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Trump Posts Letter from Former Manhattan DA – He’s Singing a Much Different Tune Now

Trump Posts Letter from Former Manhattan DA – He’s Singing a Much Different Tune Now

Cyrus Vance Jr. — the former Manhattan district attorney who started the left’s legal battle against former President Donald Trump in earnest — wasn’t always a Trump-seeking weapon.

And, now that Trump is seeking the GOP nomination for president a third time, the former president wants social media users to know that.

In two separate posts on his social media platform Truth Social, Trump published a letter and an email from the former Manhattan DA — one in which Vance congratulated Trump for his victory in 2016 and the other in the wake of GOP Rep. Steve Scalise’s shooting in June of 2017.

The letter, dated Nov. 9, 2016, congratulated Trump “on your extraordinary victory.”

“After so expertly taking the pulse of the nation, you now stand in a position to move us forward,” stated Vance’s letter, which was addressed to the Trump Organization and written under the DA’s office letterhead.

“Realizing how important law enforcement and criminal justice issues are to you, please know that you or your staff can always call upon me,” it continued. “There are common sense ideas that can serve us all well, no matter what the country’s political differences may be.

“My best to you and Melania, and to your beautiful family,” Vance’s letter concluded.

Now, one could easily dismiss this as a pro forma letter to the most famous New Yorker in the world at that time, a status that is saying something. (As an official resident of Florida in his post-presidency, Trump is now the world’s most famous ex-New Yorker.)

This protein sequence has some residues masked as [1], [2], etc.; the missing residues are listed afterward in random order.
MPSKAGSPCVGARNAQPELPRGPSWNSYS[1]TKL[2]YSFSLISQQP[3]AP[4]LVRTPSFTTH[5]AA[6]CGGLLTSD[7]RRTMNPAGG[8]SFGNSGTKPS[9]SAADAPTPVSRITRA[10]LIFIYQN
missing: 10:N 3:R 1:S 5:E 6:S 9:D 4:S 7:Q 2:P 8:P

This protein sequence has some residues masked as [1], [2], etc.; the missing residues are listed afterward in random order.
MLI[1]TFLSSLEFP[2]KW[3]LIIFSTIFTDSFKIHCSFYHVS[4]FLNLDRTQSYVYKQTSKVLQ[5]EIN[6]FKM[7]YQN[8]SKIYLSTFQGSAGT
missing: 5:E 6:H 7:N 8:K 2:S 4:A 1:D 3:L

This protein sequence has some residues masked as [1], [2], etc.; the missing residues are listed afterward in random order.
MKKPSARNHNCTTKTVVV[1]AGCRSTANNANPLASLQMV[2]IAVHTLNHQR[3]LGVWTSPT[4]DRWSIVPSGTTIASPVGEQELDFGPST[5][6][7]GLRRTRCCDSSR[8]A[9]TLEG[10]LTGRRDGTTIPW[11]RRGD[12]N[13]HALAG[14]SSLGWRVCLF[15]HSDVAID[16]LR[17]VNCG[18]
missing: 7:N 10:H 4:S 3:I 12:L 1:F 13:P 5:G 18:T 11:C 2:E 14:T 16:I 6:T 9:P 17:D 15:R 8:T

However, Vance certainly wasn’t obligated to send Trump’s White House assistant, Rhona Graff, an email both wishing Trump a happy birthday (a date shared by Vance, though he’s eight years younger) and condemning the shooting of Scalise as the Republican team practiced for the annual congressional baseball game on June 14, 2017.

“Rhona: I was thinking of the President this morning, particularly as I share June 14th as a birthday with him, but also in connection with the terrible events that took place in Alexandria [Virginia],” Vance wrote in the email posted to Truth Social by Trump.

“Please convey to him my birthday greetings, but most importantly, wishes for strength leading the country in these difficult times.”

(It’s worth noting that Vance Jr. was and is no neophyte when it comes to playing politics in the big leagues. Besides his own prosecution career, his father, the late Cyrus Vance Sr., was secretary of state in President Jimmy Carter’s administration until his resignation in protest of the botched hostage rescue in Iran. When Vance Jr. was writing slavering letters to the commander in chief, he had a reason for it.)

Vance Jr. declined to run for another term as Manhattan DA in 2021 after spending 12 years in the gig. His successor, Alvin Bragg, became the bane of Manhattanites for his countenance of violent crime but the toast of the anti-Trump contingent in the establishment media (alas, I repeat myself) by becoming the first prosecutor to file charges against a former president earlier this year.

In an interview in April with NPR‘s Scott Detrow after Bragg’s indictment — based on supposed “hush money” payments to former porn star Stormy Daniels and two other women — came down, Vance was cautious about spiking the football too early.

“Well, I think the indictment of the president’s – former president himself is an extraordinary event. There’s no getting around that. And it’s an important event, legally and culturally,” Vance said.

“So that’s — my first reaction is we — is that everybody has reason to be very focused on the sort of severity of where we are right now and the divisions within our country. That said, I also agree with you, Scott, that we need to all hold our fire.